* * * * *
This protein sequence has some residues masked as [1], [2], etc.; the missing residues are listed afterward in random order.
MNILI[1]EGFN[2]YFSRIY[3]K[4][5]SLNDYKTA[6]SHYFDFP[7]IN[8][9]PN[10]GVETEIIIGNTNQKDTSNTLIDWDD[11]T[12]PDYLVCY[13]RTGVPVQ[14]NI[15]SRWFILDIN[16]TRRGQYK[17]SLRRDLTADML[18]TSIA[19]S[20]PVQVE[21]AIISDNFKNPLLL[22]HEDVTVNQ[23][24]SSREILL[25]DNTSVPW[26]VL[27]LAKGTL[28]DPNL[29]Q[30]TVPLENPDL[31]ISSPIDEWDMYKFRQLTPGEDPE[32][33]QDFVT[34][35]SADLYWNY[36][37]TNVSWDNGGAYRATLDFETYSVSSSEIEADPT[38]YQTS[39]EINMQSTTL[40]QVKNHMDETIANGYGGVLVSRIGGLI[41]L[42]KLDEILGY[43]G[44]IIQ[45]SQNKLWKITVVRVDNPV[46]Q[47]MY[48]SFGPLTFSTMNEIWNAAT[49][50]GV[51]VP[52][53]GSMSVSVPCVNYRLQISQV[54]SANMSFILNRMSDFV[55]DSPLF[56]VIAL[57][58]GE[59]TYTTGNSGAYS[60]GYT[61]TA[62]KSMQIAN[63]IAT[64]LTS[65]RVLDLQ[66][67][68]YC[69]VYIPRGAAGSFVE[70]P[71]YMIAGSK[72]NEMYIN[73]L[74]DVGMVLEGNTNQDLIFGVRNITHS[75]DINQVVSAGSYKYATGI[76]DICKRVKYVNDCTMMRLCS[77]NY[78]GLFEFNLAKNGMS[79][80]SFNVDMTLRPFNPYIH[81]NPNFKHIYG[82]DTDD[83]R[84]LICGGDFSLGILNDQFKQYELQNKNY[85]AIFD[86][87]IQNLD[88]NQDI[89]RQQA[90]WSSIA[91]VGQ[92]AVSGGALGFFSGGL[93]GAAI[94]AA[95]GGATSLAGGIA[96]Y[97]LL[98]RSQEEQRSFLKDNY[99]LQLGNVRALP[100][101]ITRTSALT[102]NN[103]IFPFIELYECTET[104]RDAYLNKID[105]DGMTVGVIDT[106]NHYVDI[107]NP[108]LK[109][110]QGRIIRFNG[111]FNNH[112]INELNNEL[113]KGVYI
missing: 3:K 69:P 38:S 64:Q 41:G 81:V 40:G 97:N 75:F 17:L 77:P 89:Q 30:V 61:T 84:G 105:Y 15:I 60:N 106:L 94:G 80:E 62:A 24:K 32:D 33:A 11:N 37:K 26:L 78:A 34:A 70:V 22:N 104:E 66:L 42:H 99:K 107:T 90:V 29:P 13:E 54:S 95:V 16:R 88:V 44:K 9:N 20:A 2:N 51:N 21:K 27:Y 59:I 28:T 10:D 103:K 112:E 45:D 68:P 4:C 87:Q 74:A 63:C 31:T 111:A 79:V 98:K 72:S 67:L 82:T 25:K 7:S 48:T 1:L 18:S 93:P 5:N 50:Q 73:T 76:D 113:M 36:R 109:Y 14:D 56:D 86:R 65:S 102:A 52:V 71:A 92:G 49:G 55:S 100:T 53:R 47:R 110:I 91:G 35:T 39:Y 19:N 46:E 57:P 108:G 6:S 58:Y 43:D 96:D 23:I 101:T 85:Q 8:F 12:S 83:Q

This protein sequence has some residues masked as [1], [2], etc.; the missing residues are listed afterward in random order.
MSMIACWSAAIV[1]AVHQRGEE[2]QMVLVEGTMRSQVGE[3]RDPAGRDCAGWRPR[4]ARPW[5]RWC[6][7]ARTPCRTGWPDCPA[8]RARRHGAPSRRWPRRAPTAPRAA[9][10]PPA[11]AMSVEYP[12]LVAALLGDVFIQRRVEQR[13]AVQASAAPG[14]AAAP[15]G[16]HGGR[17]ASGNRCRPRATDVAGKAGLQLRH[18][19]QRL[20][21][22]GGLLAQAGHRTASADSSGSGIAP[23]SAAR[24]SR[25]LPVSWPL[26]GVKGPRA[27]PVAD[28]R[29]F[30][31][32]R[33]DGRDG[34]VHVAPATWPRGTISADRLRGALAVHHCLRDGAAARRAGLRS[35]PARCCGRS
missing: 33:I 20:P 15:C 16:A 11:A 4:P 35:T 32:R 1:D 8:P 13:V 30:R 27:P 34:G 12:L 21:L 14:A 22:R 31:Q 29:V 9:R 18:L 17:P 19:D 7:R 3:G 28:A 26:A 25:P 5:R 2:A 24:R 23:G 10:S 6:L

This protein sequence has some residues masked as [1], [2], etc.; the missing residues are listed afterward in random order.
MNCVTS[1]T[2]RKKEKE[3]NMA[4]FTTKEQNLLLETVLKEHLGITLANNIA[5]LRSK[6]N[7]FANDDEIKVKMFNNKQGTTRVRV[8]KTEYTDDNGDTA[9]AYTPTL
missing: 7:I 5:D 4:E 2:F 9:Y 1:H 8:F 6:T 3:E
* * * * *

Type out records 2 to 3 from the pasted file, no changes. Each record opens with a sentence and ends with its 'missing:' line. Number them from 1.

This protein sequence has some residues masked as [1], [2], etc.; the missing residues are listed afterward in random order.
MSMIACWSAAIV[1]AVHQRGEE[2]QMVLVEGTMRSQVGE[3]RDPAGRDCAGWRPR[4]ARPW[5]RWC[6][7]ARTPCRTGWPDCPA[8]RARRHGAPSRRWPRRAPTAPRAA[9][10]PPA[11]AMSVEYP[12]LVAALLGDVFIQRRVEQR[13]AVQASAAPG[14]AAAP[15]G[16]HGGR[17]ASGNRCRPRATDVAGKAGLQLRH[18][19]QRL[20][21][22]GGLLAQAGHRTASADSSGSGIAP[23]SAAR[24]SR[25]LPVSWPL[26]GVKGPRA[27]PVAD[28]R[29]F[30][31][32]R[33]DGRDG[34]VHVAPATWPRGTISADRLRGALAVHHCLRDGAAARRAGLRS[35]PARCCGRS
missing: 33:I 20:P 15:C 16:A 11:A 4:P 35:T 32:R 1:D 8:P 13:V 30:R 27:P 34:G 12:L 21:L 14:A 22:R 31:Q 29:V 9:R 18:L 17:P 19:D 7:R 3:G 28:A 26:A 25:P 5:R 2:A 24:R 23:G 10:S 6:L

This protein sequence has some residues masked as [1], [2], etc.; the missing residues are listed afterward in random order.
MNCVTS[1]T[2]RKKEKE[3]NMA[4]FTTKEQNLLLETVLKEHLGITLANNIA[5]LRSK[6]N[7]FANDDEIKVKMFNNKQGTTRVRV[8]KTEYTDDNGDTA[9]AYTPTL
missing: 7:I 5:D 4:E 2:F 9:Y 1:H 8:F 6:T 3:E